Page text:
We've been saying that the customer is queen or king for quite some time now. And in the coming year, that will be truer than ever. The customer determines where he or she finds information and which channel and which supplier gets the sale. And there is an abundance of these suppliers (certainly online). Customer loyalty, it seems, is as good as dead. Yes, of course, we are faithful to our local baker and tailor, but for items we don't buy everyday and where there is no personal relationship with the supplier (nor does there always need to be one), we don't really care where we order from. Right?
Today, many consumers make their choice based on only two criteria: price and reviews – the latter providing some confidence about product quality and supplier reliability. And it's an obvious choice. Why would you pay top price for an OEM device charger that you can get from a Chinese web shop for a fraction of the price – unless you need it tomorrow, of course? Virtually no supplier has a monopoly today, and you can switch to a new supplier with just one mouse click.
So does that leave all companies having to compete solely on price? No, that would create an unhealthy market situation. Aiming for good reviews is a great idea, of course, but is merely a partial solution. To encourage customer loyalty in the long term, you need to focus heavily on the last touch point in the customer journey. The three elements are essential in these efforts: data, analytics and real-time decisioning.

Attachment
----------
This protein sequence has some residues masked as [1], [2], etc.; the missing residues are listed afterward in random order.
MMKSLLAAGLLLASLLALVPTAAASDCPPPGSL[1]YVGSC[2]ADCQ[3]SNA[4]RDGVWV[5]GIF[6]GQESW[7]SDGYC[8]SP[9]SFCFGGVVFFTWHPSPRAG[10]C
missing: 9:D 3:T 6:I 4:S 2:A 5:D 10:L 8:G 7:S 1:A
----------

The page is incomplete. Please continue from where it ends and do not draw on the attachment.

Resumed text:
Determining the right data
Customers leave a data trail behind in various channels. This data enables you to build up a wealth of information about the customer. This is nothing new, but I have noticed that a lot of companies have difficulty in determining what data from this data stream they should add to the customer profile. By analysing the data, you can determine whether data can be assigned as a fixed value to the customer, or is of only temporary relevance, such as a location, for example. In addition, you can really get to know your customer by analysing this data, using this knowledge to predict behaviour and responding to this behaviour in real time.
Using analytics to predict customer behaviour is the key to success in the last step of the customer journey. In this way, you can create the ultimate balance between customer service-driven interactions and marketing and sales-driven interactions. Just think how valuable it would be to know at this last touch point whether you should persuade the customer with your service, or use a combination offer with a product from the same line?
Helping customers make decisions in the moment
By using data strategically, you can predict where the customer has a need. You know what motivates him to actually make a purchase at that critical decision point. Responding smartly to this will increase customer satisfaction and make those customers more loyal. As a result, you will see that price and reviews are indeed important, but that customers still need a supplier who knows and recognises them, and responds to their needs.
To learn more about creating fiercely loyal customers, download our free ebook, Keep them coming back: You guide to building customer loyalty with analytics.